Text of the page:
EDITORIALS

Take a deep breath

Staff Writer
Woodford Times

Life as we know it is over. Start praying and hoarding food. Get ammunition for the guns.  

The news coming out of the Illinois Association of REALTORS last week was not encouraging.

It was sky falling stuff.  

“After nearly a full year of home sales gains statewide, the rush to meet the home buyer tax credit deadline combined with weak job and economic reports led to a lull in Illinois home sales activity in July,” the association reported.

Statewide total home sales — including single-family homes and condominiums — in July were down 29.7 percent. The median price in July 2010 was $160,000, down 4.3 percent from $167,185 in July 2009.

Dr. Geoffrey J.D. Hewings, director of the Regional Economics Applications Laboratory of the University of Illinois, said, “The anemic growth of private sector jobs is dampening chances for a more robust recovery. The expectation has to be that the slowing of the national economy will affect Illinois’ growth prospects over the remaining months of the year,” said.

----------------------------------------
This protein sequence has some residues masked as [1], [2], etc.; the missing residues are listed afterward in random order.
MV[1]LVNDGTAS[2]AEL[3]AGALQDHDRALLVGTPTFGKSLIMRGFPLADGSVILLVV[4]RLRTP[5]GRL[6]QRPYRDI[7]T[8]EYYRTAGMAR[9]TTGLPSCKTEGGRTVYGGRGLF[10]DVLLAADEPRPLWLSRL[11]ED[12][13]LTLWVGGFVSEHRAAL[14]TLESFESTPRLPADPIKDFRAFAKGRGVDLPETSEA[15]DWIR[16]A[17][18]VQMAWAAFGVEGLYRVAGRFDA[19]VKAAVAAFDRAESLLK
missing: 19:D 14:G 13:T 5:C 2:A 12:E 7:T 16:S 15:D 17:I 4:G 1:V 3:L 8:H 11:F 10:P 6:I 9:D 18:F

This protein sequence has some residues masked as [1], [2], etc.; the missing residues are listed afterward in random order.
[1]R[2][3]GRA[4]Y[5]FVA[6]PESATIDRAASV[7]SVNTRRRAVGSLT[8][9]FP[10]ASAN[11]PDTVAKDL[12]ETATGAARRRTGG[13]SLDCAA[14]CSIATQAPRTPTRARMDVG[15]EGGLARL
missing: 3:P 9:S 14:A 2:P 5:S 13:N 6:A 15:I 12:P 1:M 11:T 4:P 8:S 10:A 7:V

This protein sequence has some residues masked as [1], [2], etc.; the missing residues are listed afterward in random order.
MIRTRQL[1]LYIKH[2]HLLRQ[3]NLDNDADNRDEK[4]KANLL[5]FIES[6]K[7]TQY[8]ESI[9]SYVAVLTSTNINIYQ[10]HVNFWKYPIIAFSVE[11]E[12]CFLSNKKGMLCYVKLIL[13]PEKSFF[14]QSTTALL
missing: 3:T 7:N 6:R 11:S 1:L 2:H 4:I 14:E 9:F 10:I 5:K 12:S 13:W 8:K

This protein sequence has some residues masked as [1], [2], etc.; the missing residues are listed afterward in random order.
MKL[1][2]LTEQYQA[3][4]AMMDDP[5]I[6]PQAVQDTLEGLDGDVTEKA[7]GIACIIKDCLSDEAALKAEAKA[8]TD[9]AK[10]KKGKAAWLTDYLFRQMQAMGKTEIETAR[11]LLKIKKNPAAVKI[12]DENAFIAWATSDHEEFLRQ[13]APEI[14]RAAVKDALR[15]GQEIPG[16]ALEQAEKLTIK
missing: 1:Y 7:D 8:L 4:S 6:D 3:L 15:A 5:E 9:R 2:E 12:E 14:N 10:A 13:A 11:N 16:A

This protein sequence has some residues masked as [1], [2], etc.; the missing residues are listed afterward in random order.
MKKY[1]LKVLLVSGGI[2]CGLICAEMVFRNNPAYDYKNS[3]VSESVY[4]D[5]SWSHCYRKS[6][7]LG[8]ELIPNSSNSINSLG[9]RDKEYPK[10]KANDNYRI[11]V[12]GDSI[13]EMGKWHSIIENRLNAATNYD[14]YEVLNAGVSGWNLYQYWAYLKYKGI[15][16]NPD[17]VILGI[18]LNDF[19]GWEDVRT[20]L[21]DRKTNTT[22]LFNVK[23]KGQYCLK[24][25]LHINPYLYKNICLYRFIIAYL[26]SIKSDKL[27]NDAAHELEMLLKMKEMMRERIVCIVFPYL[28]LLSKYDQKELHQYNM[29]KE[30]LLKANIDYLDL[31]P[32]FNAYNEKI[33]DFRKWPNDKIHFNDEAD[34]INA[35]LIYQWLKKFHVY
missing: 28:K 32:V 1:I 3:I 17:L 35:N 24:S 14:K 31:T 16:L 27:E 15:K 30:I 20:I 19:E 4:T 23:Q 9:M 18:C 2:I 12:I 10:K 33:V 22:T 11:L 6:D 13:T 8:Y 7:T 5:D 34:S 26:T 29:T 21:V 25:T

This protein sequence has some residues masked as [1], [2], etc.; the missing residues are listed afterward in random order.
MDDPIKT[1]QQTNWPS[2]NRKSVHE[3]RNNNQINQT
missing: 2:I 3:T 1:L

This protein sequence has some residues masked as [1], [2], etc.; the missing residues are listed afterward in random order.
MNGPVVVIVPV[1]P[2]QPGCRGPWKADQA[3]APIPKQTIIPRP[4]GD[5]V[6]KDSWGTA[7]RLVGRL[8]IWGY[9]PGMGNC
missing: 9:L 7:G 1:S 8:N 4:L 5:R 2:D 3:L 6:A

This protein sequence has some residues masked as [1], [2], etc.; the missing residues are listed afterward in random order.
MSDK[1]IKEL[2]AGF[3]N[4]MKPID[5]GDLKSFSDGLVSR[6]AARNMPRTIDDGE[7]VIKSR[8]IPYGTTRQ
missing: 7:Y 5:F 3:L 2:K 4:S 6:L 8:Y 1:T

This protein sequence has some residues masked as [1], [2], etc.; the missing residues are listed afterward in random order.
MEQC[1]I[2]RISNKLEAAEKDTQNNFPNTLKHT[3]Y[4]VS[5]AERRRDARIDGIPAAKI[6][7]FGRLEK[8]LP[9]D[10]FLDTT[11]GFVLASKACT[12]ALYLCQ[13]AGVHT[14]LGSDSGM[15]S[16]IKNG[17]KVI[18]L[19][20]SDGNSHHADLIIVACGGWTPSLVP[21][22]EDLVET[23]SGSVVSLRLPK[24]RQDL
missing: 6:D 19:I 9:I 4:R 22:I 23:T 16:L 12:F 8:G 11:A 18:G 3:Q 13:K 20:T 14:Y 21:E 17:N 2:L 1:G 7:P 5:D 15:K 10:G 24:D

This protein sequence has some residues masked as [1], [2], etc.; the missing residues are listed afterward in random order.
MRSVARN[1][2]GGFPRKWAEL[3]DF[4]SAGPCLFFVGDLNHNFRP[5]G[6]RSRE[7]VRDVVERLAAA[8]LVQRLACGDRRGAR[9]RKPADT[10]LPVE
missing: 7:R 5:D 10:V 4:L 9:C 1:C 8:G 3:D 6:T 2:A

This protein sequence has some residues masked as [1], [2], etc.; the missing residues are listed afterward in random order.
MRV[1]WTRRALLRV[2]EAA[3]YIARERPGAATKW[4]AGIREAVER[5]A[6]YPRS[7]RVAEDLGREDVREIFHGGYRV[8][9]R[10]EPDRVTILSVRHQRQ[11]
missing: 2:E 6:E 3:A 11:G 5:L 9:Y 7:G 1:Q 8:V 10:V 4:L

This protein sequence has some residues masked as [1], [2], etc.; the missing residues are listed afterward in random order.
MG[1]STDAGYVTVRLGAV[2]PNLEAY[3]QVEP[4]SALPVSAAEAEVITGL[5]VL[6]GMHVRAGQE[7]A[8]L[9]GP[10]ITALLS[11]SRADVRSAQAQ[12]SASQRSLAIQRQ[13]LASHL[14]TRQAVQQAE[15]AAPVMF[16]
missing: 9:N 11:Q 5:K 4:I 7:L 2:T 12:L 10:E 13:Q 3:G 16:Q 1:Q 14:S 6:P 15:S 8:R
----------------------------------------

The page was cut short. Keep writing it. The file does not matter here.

Egad! The sky is falling.  Oh, wait, there is more.

A little further into the statistics some encouraging news emerges. Year-to-date sales remain positive, up 15.0 percent January through July 2010 with 65,146 sales compared to 56,650 home sales for the same period in 2009. The year-to-date median sales price was off -0.9 percent to $155,000 from $156,330 for 2009.

Never mind that sky is falling stuff.

The unemployment rate nationally was unchanged in July at 9.5 percent; the Illinois unemployment rate lowered -0.1 point to 10.3 percent in July from the previous month.

The monthly average commitment rate for a 30-year, fixed-rate mortgage for the North Central region was 4.58 percent in July 2010, down from 4.74 percent during the previous month, according to the Federal Home Loan Mortgage Corp. Last year in July it averaged 5.52 percent.

Maybe things are not as bad as originally forecast. That is the danger in accepting dismal news outright. Dig deeper and a better picture may emerge.  

Everyone is being inundated with economic forecasts of doom and gloom. Imagining the worst is much easier than trying to sprinkle some optimism into the mix.

But, we must all ask ourselves one question. “Is optimism or pessimism more helpful?